The Oakland Ed Week in Review 2/11/23-2/17/23

Welcome back to the Oakland Ed Week in Review! Each Friday, we’re gathering key news articles from Oakland and around the state and nation you stay up-to-date with what’s going on. This was a Dirk favorite and one of the last blogs he published for Great School Voices. Here’s what’s on tap this week: an update on the District 4 School Board seat; Gavin Newsom’s “equity multiplier” plan to raise Black student achievement; alarming statistics that point to a crisis for American girls; plus more news from around The Town, the state and the nation. What did we miss? Hit us up in the comments below. (Photo credit: The Oaklandside)


Oakland’s contested school board election is going to trial

Oakland Unified School District directors Mike Hutchinson and Nick Resnick met at a Superior Court hearing in downtown Oakland on Friday morning with their attorneys, Oakland City Clerk Asha Reed, and Deborah Fox, a lawyer representing the Alameda County Registrar of Voters, seeking a resolution to their ongoing legal dispute over the outcome of November’s District 4 school board race.

Read the article by Ashley McBride of The Oaklandside 

Oakland native shares love of golf with underserved youth

A partnership with the Oakland Unified School District has started a new Girls Love Golf program of golf clinics. And Pinkney is excited to help open a golf training facility in downtown Oakland in April, in hopes of introducing 20,000 kids to golf in three years.

Read the article by Sharon Chin of CBS Bay Area

‘The Town Talks’ on KDOL-TV gives OUSD students the mic

Although this will be the first time the show is taped in front of a large audience, The Town Talks crew has plenty of experience. Since launching last year, the team has produced five shows, with guests that include Ay’Anna Moody, the Golden State Warriors director of social impact programs; Elisa Greenwell, founder and CEO of The Black Joy Parade; actor, director, and poet Rafael Casal; and Jeopardy! champ Amy Schneider.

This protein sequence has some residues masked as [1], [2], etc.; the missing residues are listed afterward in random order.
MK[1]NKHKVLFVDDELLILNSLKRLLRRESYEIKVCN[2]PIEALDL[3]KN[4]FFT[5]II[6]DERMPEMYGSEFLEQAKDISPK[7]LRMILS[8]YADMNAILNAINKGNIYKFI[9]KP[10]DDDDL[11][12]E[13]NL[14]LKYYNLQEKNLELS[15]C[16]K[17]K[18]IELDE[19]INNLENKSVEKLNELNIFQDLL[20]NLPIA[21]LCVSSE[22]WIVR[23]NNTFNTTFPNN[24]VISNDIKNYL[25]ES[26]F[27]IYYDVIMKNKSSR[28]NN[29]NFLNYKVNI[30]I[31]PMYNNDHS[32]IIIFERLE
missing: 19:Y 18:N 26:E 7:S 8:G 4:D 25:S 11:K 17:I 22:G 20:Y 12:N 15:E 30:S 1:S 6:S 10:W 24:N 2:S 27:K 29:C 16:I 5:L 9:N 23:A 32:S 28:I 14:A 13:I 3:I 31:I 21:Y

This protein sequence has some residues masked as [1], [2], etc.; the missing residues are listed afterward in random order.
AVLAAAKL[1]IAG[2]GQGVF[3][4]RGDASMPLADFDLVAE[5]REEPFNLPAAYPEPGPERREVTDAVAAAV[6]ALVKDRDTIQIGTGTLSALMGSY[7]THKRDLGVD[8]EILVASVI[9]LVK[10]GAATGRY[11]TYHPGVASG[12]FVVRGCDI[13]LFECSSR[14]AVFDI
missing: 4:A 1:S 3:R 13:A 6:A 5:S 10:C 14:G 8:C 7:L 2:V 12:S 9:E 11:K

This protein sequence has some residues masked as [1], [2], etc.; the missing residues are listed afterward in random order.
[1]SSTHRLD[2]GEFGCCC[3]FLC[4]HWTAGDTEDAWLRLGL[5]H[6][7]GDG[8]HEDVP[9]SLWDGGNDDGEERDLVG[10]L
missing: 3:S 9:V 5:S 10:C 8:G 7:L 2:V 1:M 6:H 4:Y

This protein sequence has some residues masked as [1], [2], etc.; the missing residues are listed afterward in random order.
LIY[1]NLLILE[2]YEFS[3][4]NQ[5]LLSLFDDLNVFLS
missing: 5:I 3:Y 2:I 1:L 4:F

Read the article by Azucena Rasilla of The Oaklandside 

The State of California

Progressive SF Parents Form Group To Counter National Conservative Education Discourse

Pushing back against recalls and privatization, a group of local progressives affiliated with a Bernie Sanders organization, Our Revolution, has launched a group focused on education. Announced on Monday, the SF Education Alliance identifies as “proudly left-leaning, anti-racist, anti-fascist, anti-carceral, pro-union.”

Read the article by Ida Mojadad of The San Francisco Standard

State Superintendent Announces Programs to Tackle Disproportionate Discipline in Schools

Reports indicate that discipline rates have increased in recent times, especially for African American and Native American students and students with disabilities. Superintendent Thurmond’s efforts will include guidance to local educational agencies, webinars to highlight best practices in reducing disproportionate suspensions, and a tip line anyone can use to report incidents of districts engaging in disciplinary practices that violate California Education Code or mask the actual rate of discipline.

Read the news release from the California Department of Education 

East Bay District to phase out grades 6-8 at one school 

Bay Farm School will not enroll any sixth-graders beginning in the fall as Alameda Unified begins phasing out middle school grades there. The school board approved the plan on a 4-1 vote, with school board member Gary Lym dissenting.

Read the article by Ken Burbank of Bay City News

Tentative agreement between West Contra Costa Unified and teachers union avoids potential strike and immediate layoffs

Weeks ahead of a potential strike, West Contra Costa Unified and its teachers union, the United Teachers of Richmond, struck a tentative contract agreement Friday that gives raises this year and next to teachers and school staff without the district having to lay people off.

For the next two years, at least.

Read the article by Ali Tadayon of EdSource